- FASB and IASB Reach Tentative Decisions on Revenue Recognition Proposal
- FASB Issues Proposed Guidance on Financial Assets and Liabilities
- FASB Issues ASU 2013-05
Revenue is a key number for users of financial statements in assessing an entity’s financial performance. As part of the ongoing Financial Accounting Standards Board (FASB) and International Accounting Standards Board’s (IASB) (the Boards) joint projects, they continue to discuss revenue recognition. This has been one of their key projects, and one that has been ongoing for a number of years. The first Discussion Paper on this topic was released in December 2008. The Boards’ main objectives were to develop more consistent requirements, improve comparability, and provide more useful information to users of financial statements.
The Boards have recently reached tentative decisions on the revenue recognition disclosure issues related to the following:
- Disaggregation of revenue
- Reconciliation of contract balances
- Remaining performance obligations
- Assets recognized from the costs to obtain or fulfill a contract with a customer
- Onerous performance obligations
- Qualitative information about performance obligations and significant judgments
The Boards also reached tentative decisions on transition, effective date and early application. The tentative transition guidance would allow an entity to apply the new revenue standard retrospectively with optional enhanced practical expedients. An entity would also be allowed to elect an alternative transition method that would require:
- Applying the new revenue standard only to contracts that have not been completed under old standards;
- Recognizing the cumulative effect of initially applying the new standard to the opening balance of retained earnings; and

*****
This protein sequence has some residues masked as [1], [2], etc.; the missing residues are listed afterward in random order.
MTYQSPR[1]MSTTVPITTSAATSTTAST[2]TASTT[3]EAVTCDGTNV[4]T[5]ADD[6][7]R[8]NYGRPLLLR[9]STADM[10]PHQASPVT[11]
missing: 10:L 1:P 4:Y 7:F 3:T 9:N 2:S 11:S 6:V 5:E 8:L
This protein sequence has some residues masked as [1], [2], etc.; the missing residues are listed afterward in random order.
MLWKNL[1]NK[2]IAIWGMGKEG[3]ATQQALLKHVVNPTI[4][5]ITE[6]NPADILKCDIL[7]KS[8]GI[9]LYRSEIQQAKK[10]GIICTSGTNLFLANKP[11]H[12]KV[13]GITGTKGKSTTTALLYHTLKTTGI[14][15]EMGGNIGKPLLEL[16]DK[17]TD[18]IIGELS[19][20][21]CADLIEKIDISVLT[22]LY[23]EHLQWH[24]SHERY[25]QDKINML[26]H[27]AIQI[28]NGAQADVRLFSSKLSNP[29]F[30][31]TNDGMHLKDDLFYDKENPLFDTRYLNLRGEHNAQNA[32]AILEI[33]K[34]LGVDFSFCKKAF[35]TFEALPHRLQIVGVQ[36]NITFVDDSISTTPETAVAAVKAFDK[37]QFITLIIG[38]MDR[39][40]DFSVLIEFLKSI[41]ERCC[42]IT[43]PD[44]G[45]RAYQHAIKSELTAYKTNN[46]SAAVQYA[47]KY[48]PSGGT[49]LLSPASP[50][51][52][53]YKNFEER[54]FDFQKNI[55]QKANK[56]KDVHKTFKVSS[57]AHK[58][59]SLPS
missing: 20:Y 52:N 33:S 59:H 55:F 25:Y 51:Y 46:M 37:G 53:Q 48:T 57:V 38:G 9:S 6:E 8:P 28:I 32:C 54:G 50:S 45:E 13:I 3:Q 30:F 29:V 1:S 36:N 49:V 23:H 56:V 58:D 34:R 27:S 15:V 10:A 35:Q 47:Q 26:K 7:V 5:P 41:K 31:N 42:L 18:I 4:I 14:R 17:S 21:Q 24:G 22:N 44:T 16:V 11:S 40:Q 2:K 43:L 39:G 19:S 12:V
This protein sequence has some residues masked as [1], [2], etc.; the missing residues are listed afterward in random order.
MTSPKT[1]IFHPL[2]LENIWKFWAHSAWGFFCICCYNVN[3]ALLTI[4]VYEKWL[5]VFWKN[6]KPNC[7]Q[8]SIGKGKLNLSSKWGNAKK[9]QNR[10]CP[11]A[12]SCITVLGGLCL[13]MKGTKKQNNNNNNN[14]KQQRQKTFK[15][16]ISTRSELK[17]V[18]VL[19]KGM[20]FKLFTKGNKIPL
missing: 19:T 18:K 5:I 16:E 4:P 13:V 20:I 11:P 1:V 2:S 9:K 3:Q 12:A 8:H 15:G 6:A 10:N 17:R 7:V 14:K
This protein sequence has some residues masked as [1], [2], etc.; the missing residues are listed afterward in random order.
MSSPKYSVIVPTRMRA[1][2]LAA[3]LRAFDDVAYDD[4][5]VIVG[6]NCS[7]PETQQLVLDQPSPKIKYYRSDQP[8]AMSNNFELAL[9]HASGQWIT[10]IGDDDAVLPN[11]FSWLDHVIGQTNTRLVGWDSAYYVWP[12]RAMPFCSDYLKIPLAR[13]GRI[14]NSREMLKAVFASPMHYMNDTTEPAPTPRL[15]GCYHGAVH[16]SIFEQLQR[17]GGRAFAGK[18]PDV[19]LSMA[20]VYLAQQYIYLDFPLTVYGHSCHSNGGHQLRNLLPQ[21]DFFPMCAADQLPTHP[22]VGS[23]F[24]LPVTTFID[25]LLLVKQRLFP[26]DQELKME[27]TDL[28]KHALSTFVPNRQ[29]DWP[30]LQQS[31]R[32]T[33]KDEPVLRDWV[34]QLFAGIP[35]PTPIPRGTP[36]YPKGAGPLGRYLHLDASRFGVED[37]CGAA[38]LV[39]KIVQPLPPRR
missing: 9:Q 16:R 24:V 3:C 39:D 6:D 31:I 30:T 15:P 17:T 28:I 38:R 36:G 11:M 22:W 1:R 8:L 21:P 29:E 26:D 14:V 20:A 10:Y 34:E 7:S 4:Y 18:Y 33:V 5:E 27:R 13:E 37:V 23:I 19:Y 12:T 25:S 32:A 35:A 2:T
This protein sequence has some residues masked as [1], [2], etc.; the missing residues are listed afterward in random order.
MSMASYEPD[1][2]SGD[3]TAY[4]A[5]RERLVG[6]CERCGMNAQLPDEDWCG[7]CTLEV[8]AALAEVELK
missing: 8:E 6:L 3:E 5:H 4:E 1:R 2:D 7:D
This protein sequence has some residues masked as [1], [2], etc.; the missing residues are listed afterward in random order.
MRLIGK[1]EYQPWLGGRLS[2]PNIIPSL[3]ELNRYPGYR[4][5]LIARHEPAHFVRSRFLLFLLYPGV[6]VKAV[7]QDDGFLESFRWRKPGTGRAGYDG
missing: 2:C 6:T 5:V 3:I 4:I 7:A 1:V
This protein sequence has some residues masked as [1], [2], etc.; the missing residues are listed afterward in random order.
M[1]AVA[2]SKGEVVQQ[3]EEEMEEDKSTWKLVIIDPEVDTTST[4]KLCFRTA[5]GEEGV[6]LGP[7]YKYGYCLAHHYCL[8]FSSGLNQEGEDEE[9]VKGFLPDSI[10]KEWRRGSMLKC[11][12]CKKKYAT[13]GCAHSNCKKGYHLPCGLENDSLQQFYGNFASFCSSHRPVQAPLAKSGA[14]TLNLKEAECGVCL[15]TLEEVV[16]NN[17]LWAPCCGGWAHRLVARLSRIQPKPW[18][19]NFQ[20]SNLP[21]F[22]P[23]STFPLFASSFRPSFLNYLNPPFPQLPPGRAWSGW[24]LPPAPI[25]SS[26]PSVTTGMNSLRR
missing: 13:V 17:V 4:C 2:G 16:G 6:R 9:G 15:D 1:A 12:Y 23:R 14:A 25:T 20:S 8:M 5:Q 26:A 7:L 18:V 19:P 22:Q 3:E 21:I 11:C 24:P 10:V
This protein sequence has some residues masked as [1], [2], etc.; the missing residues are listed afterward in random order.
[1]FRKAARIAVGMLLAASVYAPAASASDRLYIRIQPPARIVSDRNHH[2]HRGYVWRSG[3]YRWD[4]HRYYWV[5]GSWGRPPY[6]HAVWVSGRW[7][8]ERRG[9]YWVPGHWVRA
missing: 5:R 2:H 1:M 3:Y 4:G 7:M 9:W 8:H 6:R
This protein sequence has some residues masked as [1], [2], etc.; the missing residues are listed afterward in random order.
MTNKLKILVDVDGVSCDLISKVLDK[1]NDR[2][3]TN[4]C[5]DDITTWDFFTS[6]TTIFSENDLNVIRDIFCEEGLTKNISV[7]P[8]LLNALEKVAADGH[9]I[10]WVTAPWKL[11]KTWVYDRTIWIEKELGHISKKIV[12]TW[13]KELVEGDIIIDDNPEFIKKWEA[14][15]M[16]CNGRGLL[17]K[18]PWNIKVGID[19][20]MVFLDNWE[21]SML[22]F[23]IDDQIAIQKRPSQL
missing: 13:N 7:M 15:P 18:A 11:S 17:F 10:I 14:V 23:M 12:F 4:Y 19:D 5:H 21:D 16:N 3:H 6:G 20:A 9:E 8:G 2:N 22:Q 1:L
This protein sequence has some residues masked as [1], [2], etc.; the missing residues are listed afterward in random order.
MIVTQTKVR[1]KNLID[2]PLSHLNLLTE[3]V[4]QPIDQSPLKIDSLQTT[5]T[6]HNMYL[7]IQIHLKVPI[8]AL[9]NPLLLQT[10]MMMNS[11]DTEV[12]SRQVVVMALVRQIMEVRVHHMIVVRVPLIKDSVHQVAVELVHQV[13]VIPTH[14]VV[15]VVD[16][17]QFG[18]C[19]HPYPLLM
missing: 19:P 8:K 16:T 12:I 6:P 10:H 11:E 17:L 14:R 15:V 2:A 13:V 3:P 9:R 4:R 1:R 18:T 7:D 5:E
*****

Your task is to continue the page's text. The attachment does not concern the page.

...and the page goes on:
- Providing additional disclosures related to the amount by which each financial statement line item is impacted and explanation of the significant changes in reported results under the new standard.
The revenue recognition guidance would be effective for annual periods beginning on or after Jan. 1, 2017. Early application would not be permitted.
The Boards noted that the period of time from the expected issuance of the standard until its effective date is longer than usual due to the unique attributes of the revenue recognition project, including the scope of entities that will be affected and the potentially significant effect that a change in revenue recognition has on other financial statement line items.
The Boards have completed their substantive redeliberations of the 2011 exposure draft. The FASB staff has begun drafting the final revenue recognition standard, with final release expected in the second quarter of 2013. See the FASB website for a complete update on the revenue recognition project.
The FASB has issued a proposed Accounting Standards Update (ASU), Financial Instruments – Overall (Subtopic 825-10): Recognition and Measurement of Financial Assets and Financial Liabilities. The proposed ASU is part of the joint projects with the IASB to converge the accounting for financial instruments, and to provide a comprehensive measurement framework for classifying and measuring financial instruments.